The easiest and most transparent way of achieving those aims would be to allow every country an average tariff or equivalent in some sort of proportion to its GDP per capita, leaving it up to each country to decide how the tariffs were distributed. Less developed countries would have the higher levels of protection that they need, and they would be able to impose high tariffs on imports, such as luxury goods, or products being produced locally for the first time, offset by very low tariffs, or perhaps even subsidies, on imported technology needed to develop their economies. More developed countries, meanwhile, could use their much lower allowances to limit imports of products tending to undermine employment in certain sectors, giving enterprises a chance to adjust, cut costs, or diversify. Obviously, much detailed work is needed before such a scheme could be put into practice but that surely is what we pay economists at the World Trade Organisation and in governments to do.

BOX 1: Pros and cons of different measures to control imports
Import tariffs. These are a tax on imports, which may be ad valorem (a certain percentage of value), or on a specific basis (as an amount per-unit).Tariffs have the advantage that they are easy to administer and alter as circumstances change, and are transparent that is, the degree of protection can readily be calculated and therefore the economic effects assessed. Tariffs can also generate revenue for governments, a part of which, if derived from imports from underdeveloped countries, could be channeled back to those countries in the form of aid to help diversify their economies.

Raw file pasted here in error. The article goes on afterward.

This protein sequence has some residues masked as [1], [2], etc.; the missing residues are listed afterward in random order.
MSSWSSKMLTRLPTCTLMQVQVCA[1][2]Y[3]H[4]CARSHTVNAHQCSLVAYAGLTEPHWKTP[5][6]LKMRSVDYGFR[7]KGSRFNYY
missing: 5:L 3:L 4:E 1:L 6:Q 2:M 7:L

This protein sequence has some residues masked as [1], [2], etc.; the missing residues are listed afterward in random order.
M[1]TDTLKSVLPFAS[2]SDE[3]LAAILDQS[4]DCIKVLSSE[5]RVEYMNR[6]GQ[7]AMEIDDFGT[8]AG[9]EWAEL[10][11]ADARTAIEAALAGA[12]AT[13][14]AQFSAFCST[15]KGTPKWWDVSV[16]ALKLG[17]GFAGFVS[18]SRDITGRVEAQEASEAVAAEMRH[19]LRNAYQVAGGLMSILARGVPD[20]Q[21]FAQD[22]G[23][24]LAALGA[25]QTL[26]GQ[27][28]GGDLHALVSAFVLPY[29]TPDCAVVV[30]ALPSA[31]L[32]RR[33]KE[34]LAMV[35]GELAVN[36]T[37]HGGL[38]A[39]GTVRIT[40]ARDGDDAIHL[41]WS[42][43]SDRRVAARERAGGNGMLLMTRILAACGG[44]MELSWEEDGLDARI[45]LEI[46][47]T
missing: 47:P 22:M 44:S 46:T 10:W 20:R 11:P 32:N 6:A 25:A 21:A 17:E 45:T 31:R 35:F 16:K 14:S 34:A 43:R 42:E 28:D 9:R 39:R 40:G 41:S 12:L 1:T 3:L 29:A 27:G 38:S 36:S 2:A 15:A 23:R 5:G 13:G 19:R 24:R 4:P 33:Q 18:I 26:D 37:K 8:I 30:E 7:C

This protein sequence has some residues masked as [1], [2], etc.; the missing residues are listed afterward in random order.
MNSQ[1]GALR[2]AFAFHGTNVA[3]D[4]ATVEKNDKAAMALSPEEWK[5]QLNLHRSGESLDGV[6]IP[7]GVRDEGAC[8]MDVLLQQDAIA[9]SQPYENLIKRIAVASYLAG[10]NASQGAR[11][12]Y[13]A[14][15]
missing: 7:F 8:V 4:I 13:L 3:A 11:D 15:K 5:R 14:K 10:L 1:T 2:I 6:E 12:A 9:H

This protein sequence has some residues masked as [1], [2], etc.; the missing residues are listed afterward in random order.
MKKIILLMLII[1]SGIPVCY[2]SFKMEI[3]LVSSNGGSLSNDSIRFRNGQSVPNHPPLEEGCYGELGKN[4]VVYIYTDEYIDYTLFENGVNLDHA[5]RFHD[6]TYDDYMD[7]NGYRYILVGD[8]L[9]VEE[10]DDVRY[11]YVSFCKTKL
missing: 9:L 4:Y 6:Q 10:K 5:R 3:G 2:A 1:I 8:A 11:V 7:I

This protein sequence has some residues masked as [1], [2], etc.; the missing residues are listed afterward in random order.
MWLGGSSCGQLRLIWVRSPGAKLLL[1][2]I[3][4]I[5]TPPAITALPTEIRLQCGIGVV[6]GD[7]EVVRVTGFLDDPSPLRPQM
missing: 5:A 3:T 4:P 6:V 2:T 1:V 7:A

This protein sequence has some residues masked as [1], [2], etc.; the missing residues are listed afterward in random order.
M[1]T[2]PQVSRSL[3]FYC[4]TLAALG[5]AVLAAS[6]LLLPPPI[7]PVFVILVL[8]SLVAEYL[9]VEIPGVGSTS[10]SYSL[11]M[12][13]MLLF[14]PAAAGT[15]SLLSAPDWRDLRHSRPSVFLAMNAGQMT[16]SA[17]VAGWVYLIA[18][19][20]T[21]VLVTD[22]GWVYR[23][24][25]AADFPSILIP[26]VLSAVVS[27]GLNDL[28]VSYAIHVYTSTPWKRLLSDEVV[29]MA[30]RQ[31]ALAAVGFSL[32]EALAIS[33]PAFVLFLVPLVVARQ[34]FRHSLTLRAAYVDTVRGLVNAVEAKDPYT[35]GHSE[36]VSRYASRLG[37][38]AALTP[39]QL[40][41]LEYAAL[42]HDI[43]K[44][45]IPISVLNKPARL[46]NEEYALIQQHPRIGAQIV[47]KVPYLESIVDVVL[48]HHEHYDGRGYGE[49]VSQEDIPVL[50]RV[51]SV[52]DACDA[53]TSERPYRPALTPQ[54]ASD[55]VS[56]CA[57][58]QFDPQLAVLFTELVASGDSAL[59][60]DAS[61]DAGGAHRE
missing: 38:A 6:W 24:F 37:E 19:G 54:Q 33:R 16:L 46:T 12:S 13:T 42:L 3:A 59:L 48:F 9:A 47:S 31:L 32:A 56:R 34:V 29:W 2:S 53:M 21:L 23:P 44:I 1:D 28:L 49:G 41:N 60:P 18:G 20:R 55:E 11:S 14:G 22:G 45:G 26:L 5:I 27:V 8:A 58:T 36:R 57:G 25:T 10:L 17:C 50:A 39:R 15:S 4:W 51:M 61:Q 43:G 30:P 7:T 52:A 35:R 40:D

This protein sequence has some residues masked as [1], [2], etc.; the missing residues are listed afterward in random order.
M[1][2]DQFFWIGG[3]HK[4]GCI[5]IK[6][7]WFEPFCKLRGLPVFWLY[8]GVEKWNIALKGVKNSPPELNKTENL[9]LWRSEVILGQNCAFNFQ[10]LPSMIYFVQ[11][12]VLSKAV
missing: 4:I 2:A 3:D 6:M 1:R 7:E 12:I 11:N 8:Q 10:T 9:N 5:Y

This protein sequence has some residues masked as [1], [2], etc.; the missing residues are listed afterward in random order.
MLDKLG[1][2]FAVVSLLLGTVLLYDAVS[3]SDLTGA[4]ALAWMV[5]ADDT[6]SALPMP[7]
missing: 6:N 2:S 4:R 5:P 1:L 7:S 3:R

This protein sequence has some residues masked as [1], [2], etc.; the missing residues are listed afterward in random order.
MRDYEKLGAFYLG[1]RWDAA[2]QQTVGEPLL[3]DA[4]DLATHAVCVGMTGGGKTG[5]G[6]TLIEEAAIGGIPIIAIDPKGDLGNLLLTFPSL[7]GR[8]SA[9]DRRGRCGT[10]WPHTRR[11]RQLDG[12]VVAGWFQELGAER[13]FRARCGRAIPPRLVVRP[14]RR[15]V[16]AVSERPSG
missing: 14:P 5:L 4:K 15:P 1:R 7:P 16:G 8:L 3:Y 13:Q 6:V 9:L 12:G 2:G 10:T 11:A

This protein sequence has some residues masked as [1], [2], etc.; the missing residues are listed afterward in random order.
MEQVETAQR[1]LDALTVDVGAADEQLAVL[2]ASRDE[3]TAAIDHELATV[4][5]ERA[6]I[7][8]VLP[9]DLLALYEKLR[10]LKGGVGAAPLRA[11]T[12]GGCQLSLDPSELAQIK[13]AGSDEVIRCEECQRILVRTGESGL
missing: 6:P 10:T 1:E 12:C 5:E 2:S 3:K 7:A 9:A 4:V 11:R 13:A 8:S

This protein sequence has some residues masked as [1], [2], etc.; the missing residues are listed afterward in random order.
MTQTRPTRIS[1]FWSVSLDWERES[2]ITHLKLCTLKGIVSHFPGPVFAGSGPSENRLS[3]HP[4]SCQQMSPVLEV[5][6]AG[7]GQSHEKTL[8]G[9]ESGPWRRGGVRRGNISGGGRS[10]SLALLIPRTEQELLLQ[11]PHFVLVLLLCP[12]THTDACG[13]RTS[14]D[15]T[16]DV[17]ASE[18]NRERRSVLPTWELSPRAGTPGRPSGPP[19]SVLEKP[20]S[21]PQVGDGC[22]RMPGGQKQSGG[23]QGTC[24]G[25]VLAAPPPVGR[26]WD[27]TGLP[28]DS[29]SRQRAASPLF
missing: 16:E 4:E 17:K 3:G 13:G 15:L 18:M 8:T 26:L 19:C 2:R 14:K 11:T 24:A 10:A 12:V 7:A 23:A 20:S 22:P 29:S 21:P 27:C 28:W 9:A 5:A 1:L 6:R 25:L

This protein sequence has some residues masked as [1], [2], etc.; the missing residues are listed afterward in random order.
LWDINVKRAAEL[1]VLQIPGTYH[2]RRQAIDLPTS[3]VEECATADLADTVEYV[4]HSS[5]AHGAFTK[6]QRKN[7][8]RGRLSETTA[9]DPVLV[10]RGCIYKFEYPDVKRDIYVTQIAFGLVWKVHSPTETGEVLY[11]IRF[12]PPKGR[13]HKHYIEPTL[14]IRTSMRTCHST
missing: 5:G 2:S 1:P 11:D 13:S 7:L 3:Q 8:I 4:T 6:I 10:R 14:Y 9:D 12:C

Import quotas. These limit the amounts of a particular product allowed to be imported, normally through a system of import licences. Quotas have the advantage that protection is more certain. In contrast, the effectiveness of tariffs depends on how people choose to spend their income. Also, the prices of imported goods tend to be lower than if tariffs are employed. On the other hand, import quotas require a substantial bureaucracy to implement, and lend themselves to various kinds of abuse, ranging from the bribery of officials in order to obtain licences, to importers overstating their requirements in order to profit from the sale of licences or the sale of resulting excess imports on the black market. It is also more difficult to judge their overall economic impact, especially as an economy becomes more complex, and government bureaucracies, even with the best will in the world, are not necessarily the most reliable judges of the amounts that should be imported.

Countervailing duties. Also known as anti-dumping measures, these are a tax on imports designed to offset export subsidies or products being exported at prices lower than those prevailing domestically.